Wednesday, August 7, 2013

Album Review: Five Finger Death Punch - The Wrong Side of Heaven and the Righteous Side of Hell, Volume 1

I am embarrassed to admit it.  Though I had heard of Five Finger Death Punch, I had never really heard their music before.  So, I was excited to have the opportunity to finally sit down and take in the music of this band that so many friends have been raving about lately.

Now, having heard of a band without hearing their music brings expectations of what one will hear.  With a name like Five Finger Death Punch, I thought that there was little room for interpretation of what the music would sound like.  However...

As the album kicked in with "Lift Me Up" and featured a second verse sung by Rob Halford, I was a little surprised that the song wasn't as heavy as the band name suggested.  And the second track, "Watch You Bleed," had my mind fitting 5FDP in the hard-rock-but-not-quite-metal-by-today's-standards genre that is home to bands like Adrenaline Mob and Disturbed.  Don't get me wrong, the songs were good - great, actually - just not as heavy as I had envisioned.

After a more gritty third track, "You," the album showcased the diversity of the band with "Wrong Side of Heaven."  I hadn't heard a band that could make a ballad sound this manly since the pre-Newsted days of Metallica. 

However, the real meat of the album kicked in with track 5, "Burn MF."  This song has a hook that makes you want to sing - make that scream - back to your speakers on your first listen.  Hard and heavy, this song is clearly the album's anthem.  And with "I.M. Sin" following, I realized that this album is getting heavier as it goes along.  This is more of the brutality I expected from a band with such a violent name!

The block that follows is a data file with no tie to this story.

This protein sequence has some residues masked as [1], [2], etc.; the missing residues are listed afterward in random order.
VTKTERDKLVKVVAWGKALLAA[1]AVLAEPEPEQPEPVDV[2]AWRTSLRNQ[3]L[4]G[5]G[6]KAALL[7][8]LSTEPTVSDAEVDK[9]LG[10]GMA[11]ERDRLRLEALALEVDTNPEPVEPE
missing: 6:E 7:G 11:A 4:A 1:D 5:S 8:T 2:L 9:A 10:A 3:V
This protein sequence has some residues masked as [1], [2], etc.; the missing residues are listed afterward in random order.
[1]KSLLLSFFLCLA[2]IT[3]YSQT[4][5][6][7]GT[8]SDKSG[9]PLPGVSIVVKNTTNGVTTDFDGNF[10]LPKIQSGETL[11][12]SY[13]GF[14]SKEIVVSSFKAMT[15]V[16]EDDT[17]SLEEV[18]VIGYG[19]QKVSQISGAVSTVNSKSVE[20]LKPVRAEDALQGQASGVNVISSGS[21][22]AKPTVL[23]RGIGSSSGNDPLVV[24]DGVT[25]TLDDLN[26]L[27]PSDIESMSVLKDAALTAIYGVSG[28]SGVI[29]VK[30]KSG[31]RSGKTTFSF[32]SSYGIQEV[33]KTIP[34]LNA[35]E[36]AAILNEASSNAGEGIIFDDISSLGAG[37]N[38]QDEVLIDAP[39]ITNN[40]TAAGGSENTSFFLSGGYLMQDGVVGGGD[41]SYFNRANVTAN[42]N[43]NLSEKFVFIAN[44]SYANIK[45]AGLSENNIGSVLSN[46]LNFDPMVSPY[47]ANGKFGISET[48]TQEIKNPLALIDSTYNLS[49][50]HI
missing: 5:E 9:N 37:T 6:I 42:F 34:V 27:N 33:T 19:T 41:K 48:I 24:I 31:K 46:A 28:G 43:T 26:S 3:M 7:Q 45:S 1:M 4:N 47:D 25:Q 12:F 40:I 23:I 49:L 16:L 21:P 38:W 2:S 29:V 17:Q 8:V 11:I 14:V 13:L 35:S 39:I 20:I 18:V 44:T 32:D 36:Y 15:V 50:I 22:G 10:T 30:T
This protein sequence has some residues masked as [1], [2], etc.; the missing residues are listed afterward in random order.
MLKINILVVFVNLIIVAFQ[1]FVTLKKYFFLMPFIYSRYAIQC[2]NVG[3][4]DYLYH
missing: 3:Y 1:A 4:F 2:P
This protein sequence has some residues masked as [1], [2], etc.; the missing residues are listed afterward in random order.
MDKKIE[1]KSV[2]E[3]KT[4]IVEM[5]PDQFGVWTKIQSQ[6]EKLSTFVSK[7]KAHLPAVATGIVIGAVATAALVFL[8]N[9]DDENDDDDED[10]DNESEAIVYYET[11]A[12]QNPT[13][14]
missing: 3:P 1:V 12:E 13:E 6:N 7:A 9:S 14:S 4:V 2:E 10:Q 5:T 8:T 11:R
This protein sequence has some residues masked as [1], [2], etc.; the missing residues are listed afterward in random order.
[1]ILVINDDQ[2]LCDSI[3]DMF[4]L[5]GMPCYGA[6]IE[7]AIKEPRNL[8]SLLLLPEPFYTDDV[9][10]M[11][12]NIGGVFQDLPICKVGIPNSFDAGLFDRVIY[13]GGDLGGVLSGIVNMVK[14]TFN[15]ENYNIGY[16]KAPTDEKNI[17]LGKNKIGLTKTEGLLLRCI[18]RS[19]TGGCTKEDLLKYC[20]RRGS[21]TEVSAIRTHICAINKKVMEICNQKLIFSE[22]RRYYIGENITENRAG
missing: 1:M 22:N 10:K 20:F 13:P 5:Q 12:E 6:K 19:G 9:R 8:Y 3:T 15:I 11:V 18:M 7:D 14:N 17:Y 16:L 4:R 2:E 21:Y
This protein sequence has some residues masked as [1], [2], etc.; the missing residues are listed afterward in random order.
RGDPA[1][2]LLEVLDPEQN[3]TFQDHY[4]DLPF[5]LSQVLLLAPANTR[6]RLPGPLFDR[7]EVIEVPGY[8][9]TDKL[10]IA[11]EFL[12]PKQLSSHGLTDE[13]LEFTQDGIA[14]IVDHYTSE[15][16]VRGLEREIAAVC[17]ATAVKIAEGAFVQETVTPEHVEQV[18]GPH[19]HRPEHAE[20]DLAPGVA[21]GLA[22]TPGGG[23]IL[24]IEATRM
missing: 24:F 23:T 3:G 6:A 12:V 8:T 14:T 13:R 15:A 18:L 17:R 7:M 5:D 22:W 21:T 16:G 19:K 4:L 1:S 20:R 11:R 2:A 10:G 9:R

"Anywhere But Here" featured some distant female background vocals.  On further investigation, I learned that they were supplied by Maria Brink of In This Moment.  Even more delightful was learning that the album featured two versions of three songs, including "Anywhere But Here," and that second version is sung duet style with Brink front and center.  In my view, the more Maria the better!

The rest of the album wraps up extremely well, with nary any filler.  Highlights of the rest of the album include the uber-aggressive "Dot Your Eyes" and a cool cover of LL Cool J's old-school rap tune, "Mama Said Knock You Out."  Speaking of that little tribute, there is an awesome, innovative, melodic-noise guitar solo on the song that brings metal shredding into the post-Skrillex world.  Actually, the guitar work throughout is amazing.  On this album, lead guitarist Jason Hook undisputedly establishes himself as one of the top guitar gods in the business with his tricky riffs, creative rhythms, and blistering solos.

After listening to the album as a whole, Five Finger Death Punch does their name no disservice.  The body of work that is "The Wrong Side of Heaven and the Righteous Side of Hell, Volume 1," with its bottom-heavy production and speed-bag-like bass drum beats, lives up to the bone-breaking implications of the band's moniker and is of the quality to become a mainstay on one's metal playlist.

Heavy bands often let aggression undermine a focus on hooks or good song structure.  Not Five Finger Death Punch.  When it comes to metal bands, 5FDP is the complete package.